Quite frustrating but the upside is that my follow through is great and flinching is pretty much a thing of the past.

Edited by KHickam on 09-20-09 09:45 PM. Reason for edit: No reason given.

 
Sir Michael 
45 Cal.
Posts: 841
Sir Michael
09-20-09 10:14 PM - Post#762859    

    In response to DanChamberlain

I'm of the school of, "if it ain't broke don't fix it." As long as it is sparking and firing, leave it alone. If you are going to go hunting just to be on the safe side put a new one in. Each flint changes shape as it is used to it will not hit the same spot on the frizzen every time even if you do nothing. If you do start to get a groove on the frizzen you can have it redressed and hardened and you can reassess if you have the right size flints.

 
KHickam 
50 Cal.
Posts: 1323
09-21-09 07:17 AM - Post#762931    

    In response to Sir Michael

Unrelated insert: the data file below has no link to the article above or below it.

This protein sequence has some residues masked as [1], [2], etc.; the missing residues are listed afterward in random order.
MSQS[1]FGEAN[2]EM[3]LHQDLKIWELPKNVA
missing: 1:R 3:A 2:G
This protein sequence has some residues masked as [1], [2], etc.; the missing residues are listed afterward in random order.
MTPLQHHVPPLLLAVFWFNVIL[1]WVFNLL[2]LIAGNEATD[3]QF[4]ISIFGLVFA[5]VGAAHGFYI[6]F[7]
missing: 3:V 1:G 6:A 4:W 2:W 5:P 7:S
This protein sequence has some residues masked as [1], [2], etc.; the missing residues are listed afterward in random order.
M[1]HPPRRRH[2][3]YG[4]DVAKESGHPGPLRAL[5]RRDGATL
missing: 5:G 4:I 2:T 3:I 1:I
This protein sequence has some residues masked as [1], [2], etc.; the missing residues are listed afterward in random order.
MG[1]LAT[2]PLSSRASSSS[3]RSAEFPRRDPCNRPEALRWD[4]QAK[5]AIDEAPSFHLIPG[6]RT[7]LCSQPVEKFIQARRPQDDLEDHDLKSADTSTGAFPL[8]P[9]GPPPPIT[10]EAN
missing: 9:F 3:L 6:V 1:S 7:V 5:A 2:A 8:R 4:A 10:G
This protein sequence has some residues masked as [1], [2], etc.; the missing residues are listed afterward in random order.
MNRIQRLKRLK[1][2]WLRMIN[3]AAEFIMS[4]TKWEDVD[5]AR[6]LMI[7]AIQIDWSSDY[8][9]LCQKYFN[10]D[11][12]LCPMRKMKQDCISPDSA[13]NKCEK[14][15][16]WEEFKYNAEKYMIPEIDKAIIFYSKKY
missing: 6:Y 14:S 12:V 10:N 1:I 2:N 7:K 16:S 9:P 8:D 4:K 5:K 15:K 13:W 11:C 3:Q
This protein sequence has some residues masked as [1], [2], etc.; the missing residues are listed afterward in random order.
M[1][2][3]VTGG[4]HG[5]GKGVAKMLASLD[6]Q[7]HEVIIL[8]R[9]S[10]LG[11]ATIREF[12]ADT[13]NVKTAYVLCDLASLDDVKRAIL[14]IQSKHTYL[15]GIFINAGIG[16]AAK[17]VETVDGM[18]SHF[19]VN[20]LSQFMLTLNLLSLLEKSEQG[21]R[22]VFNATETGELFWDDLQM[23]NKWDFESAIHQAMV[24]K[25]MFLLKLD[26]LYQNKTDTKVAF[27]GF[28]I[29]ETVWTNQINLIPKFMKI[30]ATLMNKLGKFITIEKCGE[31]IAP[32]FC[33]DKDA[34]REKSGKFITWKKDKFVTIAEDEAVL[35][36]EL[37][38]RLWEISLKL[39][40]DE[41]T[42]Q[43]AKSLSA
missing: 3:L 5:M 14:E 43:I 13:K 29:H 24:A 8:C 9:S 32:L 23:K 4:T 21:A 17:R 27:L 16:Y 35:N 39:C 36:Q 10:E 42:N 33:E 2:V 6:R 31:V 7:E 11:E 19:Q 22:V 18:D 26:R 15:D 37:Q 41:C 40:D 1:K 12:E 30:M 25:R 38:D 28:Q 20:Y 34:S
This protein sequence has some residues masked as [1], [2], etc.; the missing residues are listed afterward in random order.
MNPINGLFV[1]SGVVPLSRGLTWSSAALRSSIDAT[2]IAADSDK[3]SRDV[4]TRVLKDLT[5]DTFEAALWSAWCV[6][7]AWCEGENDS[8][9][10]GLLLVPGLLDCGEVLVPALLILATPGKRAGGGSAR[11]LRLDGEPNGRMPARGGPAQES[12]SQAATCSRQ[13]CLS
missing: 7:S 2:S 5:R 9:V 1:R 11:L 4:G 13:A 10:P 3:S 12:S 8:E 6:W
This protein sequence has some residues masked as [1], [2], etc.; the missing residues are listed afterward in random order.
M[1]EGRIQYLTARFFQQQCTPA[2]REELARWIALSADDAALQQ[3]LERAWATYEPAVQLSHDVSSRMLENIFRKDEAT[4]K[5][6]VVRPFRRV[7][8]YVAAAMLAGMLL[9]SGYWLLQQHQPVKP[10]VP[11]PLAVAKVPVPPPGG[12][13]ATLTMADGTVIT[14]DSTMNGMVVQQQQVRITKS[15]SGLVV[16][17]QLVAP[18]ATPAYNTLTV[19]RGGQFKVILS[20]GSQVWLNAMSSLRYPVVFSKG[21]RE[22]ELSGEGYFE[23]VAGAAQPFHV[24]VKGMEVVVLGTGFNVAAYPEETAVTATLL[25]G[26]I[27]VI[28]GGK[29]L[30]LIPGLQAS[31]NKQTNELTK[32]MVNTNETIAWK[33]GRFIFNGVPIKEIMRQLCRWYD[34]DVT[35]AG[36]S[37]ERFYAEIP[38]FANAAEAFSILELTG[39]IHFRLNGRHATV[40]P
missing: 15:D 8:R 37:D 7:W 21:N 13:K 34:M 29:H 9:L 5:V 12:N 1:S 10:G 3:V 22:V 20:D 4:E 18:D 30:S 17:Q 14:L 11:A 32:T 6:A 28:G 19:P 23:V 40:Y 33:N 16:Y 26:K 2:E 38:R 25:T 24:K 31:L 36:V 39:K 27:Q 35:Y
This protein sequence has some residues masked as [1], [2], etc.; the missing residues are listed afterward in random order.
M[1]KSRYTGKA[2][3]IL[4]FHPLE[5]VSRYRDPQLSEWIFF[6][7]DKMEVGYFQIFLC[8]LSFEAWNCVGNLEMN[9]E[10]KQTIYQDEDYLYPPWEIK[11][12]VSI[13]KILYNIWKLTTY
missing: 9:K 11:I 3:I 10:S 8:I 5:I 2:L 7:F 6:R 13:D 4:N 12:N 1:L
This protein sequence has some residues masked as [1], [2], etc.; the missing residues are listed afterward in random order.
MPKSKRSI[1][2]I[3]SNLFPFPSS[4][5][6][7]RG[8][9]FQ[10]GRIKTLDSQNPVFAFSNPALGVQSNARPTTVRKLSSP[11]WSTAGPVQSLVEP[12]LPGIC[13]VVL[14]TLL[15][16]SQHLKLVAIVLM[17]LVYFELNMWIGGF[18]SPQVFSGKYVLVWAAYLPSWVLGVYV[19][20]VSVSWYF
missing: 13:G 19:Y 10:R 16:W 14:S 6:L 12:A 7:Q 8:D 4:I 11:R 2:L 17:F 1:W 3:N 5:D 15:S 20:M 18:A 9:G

Sir Michael;

Normally, a few klatches would not bother me either. But, 30 of them yesterday was getting really old - I switched flints twice and even with a new one I got a klatch on the first fall of the cock.

Keith

 
Don Powell 
40 Cal.
Posts: 422
09-21-09 07:28 AM - Post#762933    

    In response to KHickam

I've had the same shootin day. I've tried turning the flint over, flat side up. Seems to help. Biggest problem I've seen is the flint tends to back off in the jaws. If it's almost touching at half cock it'll shoot.

 
Roundball 
Cannon
Posts: 22964
Roundball
09-21-09 07:43 AM - Post#762938    

    In response to KHickam

  • KHickam Said:
Sir Michael;

Normally, a few klatches would not bother me either. But, 30 of them yesterday was getting really old - I switched flints twice and even with a new one I got a klatch on the first fall of the cock.